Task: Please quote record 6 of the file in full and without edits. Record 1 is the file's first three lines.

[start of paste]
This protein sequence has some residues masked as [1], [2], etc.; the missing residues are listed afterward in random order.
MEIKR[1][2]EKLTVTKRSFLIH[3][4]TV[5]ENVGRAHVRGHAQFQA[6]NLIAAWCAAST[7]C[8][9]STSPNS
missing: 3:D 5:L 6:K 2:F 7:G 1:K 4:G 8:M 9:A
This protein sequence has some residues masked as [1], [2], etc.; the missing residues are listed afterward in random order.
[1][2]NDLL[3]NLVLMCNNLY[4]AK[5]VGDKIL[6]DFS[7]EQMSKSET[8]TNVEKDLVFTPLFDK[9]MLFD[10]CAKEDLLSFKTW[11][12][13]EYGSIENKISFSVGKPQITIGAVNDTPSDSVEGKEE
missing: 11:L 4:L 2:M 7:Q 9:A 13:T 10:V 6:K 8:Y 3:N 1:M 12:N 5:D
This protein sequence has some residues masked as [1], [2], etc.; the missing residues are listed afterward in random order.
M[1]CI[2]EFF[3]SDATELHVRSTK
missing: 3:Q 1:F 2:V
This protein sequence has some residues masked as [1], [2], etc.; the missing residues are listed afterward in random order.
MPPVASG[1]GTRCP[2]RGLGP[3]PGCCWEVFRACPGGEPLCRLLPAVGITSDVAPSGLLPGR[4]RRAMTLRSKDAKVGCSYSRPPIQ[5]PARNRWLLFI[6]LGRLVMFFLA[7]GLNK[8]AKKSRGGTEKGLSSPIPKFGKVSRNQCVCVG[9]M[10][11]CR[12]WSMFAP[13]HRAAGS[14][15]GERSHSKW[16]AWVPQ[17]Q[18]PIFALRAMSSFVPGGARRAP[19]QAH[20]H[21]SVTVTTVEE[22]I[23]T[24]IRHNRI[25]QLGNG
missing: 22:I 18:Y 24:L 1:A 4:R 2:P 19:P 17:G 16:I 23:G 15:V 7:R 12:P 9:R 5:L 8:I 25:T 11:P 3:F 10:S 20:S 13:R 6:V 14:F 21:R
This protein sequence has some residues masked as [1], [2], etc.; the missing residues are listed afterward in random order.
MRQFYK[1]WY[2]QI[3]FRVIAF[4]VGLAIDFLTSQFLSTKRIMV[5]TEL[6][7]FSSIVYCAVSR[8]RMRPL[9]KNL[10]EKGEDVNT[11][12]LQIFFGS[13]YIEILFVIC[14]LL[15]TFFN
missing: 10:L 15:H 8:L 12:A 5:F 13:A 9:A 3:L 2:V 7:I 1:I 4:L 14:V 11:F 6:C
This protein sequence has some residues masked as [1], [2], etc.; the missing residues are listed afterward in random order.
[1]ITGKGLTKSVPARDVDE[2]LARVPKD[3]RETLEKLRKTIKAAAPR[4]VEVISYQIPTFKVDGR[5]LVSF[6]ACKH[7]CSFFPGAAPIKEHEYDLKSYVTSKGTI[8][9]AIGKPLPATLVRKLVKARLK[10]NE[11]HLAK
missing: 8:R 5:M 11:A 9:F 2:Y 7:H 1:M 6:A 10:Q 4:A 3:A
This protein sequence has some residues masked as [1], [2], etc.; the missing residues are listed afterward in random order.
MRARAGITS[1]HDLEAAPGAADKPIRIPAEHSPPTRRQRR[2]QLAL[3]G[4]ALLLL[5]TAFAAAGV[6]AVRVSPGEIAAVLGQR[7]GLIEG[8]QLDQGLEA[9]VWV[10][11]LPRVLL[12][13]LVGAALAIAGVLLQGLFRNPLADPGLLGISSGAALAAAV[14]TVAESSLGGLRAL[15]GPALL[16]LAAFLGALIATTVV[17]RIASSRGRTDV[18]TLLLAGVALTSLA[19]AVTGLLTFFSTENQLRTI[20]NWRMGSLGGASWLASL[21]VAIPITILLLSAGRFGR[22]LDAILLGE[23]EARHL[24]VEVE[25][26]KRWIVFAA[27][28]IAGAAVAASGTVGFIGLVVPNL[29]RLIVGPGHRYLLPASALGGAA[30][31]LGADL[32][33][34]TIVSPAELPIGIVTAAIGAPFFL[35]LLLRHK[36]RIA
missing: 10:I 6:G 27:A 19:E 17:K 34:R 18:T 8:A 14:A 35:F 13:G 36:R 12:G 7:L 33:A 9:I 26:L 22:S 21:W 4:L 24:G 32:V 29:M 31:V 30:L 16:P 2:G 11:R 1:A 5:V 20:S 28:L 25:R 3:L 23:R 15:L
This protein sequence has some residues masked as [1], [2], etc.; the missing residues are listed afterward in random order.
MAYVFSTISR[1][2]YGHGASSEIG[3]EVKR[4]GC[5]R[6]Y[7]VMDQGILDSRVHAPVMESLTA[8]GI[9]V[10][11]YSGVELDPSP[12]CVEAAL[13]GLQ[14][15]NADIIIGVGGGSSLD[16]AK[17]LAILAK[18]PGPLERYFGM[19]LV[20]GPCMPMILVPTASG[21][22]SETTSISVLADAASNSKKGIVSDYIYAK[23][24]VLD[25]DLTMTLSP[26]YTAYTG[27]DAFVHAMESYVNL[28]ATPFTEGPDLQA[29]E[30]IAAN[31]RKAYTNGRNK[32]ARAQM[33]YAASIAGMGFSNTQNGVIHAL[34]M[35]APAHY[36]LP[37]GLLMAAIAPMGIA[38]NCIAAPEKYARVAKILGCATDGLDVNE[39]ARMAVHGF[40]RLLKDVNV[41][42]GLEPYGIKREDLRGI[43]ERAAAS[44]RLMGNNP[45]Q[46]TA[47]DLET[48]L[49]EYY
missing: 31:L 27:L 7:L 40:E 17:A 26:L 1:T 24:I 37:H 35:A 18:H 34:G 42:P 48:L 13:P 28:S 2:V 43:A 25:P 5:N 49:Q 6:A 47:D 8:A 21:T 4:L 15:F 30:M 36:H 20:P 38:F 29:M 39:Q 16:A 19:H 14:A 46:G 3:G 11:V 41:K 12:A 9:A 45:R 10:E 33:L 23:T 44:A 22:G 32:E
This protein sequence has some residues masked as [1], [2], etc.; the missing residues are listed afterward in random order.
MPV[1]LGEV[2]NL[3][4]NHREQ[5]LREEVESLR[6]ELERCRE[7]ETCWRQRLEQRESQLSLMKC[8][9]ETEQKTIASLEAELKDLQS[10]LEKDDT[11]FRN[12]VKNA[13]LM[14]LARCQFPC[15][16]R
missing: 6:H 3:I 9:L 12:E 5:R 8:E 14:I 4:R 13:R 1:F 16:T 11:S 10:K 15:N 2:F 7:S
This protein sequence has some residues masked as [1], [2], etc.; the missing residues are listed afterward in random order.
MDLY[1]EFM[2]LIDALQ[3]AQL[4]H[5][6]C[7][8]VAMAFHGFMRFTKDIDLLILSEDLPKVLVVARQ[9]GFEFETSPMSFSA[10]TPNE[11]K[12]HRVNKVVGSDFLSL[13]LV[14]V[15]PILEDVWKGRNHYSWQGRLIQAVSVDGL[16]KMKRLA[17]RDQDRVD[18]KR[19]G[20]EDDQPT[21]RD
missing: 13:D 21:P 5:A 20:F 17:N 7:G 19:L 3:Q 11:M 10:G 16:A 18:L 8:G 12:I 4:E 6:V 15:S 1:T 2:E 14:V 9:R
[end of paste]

This protein sequence has some residues masked as [1], [2], etc.; the missing residues are listed afterward in random order.
[1]ITGKGLTKSVPARDVDE[2]LARVPKD[3]RETLEKLRKTIKAAAPR[4]VEVISYQIPTFKVDGR[5]LVSF[6]ACKH[7]CSFFPGAAPIKEHEYDLKSYVTSKGTI[8][9]AIGKPLPATLVRKLVKARLK[10]NE[11]HLAK
missing: 8:R 5:M 11:A 9:F 2:Y 7:H 1:M 6:A 10:Q 4:A 3:A